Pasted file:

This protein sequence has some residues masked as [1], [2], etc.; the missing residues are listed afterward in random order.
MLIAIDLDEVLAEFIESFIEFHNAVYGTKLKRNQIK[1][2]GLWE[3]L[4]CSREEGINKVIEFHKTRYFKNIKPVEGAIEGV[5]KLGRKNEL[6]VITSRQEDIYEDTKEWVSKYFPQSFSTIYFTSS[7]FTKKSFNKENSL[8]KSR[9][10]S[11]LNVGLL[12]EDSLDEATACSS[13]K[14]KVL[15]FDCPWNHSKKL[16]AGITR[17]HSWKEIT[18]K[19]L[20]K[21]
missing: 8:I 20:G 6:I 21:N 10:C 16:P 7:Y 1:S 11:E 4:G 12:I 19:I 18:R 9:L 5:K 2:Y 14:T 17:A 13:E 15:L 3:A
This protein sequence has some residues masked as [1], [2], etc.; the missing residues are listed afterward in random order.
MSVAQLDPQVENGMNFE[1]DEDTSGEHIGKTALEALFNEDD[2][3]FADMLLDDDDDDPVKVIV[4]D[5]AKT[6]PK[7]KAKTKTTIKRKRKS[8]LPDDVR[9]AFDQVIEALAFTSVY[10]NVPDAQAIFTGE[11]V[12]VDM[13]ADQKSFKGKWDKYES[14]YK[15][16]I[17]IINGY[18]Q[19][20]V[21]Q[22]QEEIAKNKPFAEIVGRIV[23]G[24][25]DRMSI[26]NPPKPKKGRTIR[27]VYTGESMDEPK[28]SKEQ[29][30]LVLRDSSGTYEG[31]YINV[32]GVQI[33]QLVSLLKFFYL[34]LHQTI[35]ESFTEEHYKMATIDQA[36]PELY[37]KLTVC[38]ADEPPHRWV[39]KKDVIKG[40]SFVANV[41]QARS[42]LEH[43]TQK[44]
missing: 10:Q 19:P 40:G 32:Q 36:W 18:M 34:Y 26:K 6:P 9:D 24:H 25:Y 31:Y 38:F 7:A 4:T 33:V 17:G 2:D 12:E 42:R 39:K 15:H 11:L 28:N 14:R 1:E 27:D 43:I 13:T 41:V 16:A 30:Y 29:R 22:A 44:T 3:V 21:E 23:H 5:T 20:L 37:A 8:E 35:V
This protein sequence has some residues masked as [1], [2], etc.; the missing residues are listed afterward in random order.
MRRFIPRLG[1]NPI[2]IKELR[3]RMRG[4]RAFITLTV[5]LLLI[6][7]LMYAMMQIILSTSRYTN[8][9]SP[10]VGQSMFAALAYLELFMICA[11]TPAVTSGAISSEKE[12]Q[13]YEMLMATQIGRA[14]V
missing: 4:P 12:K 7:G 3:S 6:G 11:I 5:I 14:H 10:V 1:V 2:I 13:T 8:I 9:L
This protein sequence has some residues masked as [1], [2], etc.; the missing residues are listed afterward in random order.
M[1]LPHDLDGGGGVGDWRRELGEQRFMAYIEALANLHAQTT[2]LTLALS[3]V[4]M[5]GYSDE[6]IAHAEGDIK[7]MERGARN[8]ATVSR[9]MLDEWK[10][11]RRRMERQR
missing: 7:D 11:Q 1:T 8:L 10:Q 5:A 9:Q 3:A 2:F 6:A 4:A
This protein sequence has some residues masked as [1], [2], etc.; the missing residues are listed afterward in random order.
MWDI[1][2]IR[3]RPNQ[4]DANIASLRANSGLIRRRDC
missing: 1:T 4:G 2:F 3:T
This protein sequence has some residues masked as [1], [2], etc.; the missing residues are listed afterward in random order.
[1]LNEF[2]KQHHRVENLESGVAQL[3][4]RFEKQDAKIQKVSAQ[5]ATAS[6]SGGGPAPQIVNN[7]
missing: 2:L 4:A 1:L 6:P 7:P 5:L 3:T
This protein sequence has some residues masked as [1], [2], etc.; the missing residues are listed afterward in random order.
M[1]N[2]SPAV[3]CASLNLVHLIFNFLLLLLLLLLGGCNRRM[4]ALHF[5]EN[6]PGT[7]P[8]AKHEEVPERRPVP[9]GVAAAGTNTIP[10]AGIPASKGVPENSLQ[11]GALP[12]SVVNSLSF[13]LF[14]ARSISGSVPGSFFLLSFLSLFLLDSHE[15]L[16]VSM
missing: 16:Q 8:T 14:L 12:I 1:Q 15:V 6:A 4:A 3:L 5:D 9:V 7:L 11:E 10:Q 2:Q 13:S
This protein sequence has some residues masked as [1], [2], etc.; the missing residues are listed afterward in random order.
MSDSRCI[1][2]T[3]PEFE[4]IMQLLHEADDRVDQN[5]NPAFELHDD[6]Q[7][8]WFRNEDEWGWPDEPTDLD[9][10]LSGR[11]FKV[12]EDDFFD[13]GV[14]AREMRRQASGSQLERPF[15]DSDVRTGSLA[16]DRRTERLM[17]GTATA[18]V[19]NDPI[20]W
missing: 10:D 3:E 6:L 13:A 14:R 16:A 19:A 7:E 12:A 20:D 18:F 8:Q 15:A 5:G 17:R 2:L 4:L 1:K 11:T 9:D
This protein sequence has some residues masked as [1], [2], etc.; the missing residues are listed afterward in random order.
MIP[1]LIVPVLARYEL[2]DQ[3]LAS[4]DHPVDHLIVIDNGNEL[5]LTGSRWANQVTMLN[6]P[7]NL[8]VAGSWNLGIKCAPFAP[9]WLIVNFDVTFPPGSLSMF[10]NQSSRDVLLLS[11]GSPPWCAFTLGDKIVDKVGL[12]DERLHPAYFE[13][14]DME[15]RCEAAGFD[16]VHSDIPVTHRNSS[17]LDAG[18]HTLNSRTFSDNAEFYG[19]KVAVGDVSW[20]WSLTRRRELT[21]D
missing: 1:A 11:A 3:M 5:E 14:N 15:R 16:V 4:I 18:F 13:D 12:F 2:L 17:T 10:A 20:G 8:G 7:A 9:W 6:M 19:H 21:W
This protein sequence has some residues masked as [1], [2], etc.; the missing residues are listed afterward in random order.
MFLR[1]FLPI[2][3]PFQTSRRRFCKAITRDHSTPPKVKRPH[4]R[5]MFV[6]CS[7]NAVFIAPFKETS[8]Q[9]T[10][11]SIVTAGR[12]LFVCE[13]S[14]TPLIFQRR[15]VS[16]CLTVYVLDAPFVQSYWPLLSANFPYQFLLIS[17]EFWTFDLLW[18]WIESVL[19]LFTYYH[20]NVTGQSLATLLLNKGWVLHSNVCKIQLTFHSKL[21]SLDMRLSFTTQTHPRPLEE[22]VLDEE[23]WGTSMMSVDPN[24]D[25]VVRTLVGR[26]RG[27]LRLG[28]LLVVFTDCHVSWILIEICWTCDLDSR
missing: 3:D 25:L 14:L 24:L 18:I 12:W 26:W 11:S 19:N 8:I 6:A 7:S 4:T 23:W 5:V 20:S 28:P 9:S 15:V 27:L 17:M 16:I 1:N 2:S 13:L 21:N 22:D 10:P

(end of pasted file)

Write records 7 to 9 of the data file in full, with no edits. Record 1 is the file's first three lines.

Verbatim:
This protein sequence has some residues masked as [1], [2], etc.; the missing residues are listed afterward in random order.
M[1]N[2]SPAV[3]CASLNLVHLIFNFLLLLLLLLLGGCNRRM[4]ALHF[5]EN[6]PGT[7]P[8]AKHEEVPERRPVP[9]GVAAAGTNTIP[10]AGIPASKGVPENSLQ[11]GALP[12]SVVNSLSF[13]LF[14]ARSISGSVPGSFFLLSFLSLFLLDSHE[15]L[16]VSM
missing: 16:Q 8:T 14:L 12:I 1:Q 15:V 6:A 4:A 3:L 5:D 9:V 7:L 11:E 10:Q 2:Q 13:S
This protein sequence has some residues masked as [1], [2], etc.; the missing residues are listed afterward in random order.
MSDSRCI[1][2]T[3]PEFE[4]IMQLLHEADDRVDQN[5]NPAFELHDD[6]Q[7][8]WFRNEDEWGWPDEPTDLD[9][10]LSGR[11]FKV[12]EDDFFD[13]GV[14]AREMRRQASGSQLERPF[15]DSDVRTGSLA[16]DRRTERLM[17]GTATA[18]V[19]NDPI[20]W
missing: 10:D 3:E 6:L 13:A 14:R 16:A 19:A 7:E 12:A 20:D 18:F 8:Q 15:A 5:G 17:R 2:L 4:L 1:K 11:T 9:D
This protein sequence has some residues masked as [1], [2], etc.; the missing residues are listed afterward in random order.
MIP[1]LIVPVLARYEL[2]DQ[3]LAS[4]DHPVDHLIVIDNGNEL[5]LTGSRWANQVTMLN[6]P[7]NL[8]VAGSWNLGIKCAPFAP[9]WLIVNFDVTFPPGSLSMF[10]NQSSRDVLLLS[11]GSPPWCAFTLGDKIVDKVGL[12]DERLHPAYFE[13][14]DME[15]RCEAAGFD[16]VHSDIPVTHRNSS[17]LDAG[18]HTLNSRTFSDNAEFYG[19]KVAVGDVSW[20]WSLTRRRELT[21]D
missing: 1:A 11:A 3:M 5:E 14:N 15:R 16:V 4:I 18:F 13:D 12:F 2:L 17:T 10:A 20:G 8:G 7:A 9:W 6:M 19:H 21:W